A new study shows 43 percent of U.S. consumers – around 29 million people – are carrying credit card debt that is at least two years old; another 15 million have credit card debt that is at least five years old.
The CreditCards.com report paints a grim picture of consumers’ ability to pay down credit card debt, especially in light of recent findings which showed that consumers racked up $60 billion in new credit card debt in the second quarter.
“Carrying credit card debt is a slippery slope. What may seem inconsequential at first can quickly grow into overwhelming debt,” said CreditCards.com senior analyst Matt Schulz.
Older consumers racking up debt
The findings show that older consumers are especially prone to carrying credit card debt over long periods of time. Older Baby Boomers (aged 63-71) were the most likely group to carry credit card debt for at least two years (63 percent) followed by members of the Silent Generation (aged 72+, 57 percent).
Overall, the report showed that over a quarter (28 percent) of Americans carry a credit card balance from month to month. Gen Xers (aged 37-52) were the most likely group to carry any kind of credit card debt (36 percent), followed by younger Baby Boomers (aged 53-62, 33 percent).
A common misconception is that consumers are accruing credit card debt by splurging on big ticket items, but the report finds that most people are falling behind by using plastic to meet day-to-day expenses.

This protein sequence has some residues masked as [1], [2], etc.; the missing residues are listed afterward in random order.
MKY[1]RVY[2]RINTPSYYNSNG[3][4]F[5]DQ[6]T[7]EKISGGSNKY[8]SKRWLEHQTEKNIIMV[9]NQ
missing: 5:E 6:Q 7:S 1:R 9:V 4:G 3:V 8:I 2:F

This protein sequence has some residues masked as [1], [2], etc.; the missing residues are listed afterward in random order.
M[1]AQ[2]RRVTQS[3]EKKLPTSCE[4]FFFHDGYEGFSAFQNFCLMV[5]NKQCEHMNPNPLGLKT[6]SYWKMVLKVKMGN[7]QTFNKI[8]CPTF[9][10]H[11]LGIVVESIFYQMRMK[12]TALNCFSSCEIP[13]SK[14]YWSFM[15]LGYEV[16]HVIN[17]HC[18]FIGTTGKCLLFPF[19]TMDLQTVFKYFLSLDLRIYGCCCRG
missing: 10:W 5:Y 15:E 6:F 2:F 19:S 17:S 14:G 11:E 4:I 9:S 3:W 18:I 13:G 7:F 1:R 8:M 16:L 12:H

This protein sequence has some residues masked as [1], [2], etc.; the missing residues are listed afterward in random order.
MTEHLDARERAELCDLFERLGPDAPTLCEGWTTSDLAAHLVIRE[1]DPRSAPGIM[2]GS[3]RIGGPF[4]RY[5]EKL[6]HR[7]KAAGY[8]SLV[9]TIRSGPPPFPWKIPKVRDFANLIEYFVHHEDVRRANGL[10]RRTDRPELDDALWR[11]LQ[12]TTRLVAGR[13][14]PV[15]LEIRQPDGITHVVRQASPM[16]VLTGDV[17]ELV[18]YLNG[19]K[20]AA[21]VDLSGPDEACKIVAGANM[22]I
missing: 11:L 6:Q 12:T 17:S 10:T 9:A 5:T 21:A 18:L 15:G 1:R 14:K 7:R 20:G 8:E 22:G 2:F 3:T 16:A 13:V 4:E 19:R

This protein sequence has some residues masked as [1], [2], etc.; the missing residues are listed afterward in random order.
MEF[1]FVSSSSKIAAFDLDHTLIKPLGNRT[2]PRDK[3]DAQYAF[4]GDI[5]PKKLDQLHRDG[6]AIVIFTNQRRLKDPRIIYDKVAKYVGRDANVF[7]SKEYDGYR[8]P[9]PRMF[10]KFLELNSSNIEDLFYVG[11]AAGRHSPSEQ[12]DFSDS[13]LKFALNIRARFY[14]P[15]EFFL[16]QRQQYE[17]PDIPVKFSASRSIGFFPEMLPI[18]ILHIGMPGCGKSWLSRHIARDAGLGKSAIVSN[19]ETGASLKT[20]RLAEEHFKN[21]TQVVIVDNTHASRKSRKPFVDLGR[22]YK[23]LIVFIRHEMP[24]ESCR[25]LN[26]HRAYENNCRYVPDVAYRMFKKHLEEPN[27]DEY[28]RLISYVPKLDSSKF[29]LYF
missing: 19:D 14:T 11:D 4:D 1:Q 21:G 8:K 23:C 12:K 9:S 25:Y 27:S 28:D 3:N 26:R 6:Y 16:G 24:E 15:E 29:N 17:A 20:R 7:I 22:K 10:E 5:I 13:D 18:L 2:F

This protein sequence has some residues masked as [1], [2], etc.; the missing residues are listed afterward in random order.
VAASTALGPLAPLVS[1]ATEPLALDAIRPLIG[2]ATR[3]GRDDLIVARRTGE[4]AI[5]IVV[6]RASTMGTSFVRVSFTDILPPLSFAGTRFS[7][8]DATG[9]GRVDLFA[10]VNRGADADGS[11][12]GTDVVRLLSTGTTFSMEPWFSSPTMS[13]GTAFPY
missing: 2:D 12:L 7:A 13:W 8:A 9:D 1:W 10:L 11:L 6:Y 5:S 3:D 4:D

“What’s driving people into credit card debt? Life. For millions of Americans, it isn’t about splurging,” said Schulz. “They are going into credit card debt because they have to buy groceries, put the kids in daycare, or even just to keep the lights on.”
Avoiding credit card debt
Schulz points out that the best way to avoid longstanding credit card debt is to not let things get out of control in the first place. “Bottom line: stick to your budget and only charge what you know you can pay off each month,” he said.
However, there are safe ways that consumers can cut their credit card debt and rebuild their credit scores. A good first step is to seek help and advice from a non-profit credit counselor, who will help review your income, expenses, and debt so you can establish a household budget.
Consumers should also get into the habit of paying off their credit card bills in full each month. If you have accrued a large amount of debt over time, you should also make a small payment against the balance in order to gradually reduce it.
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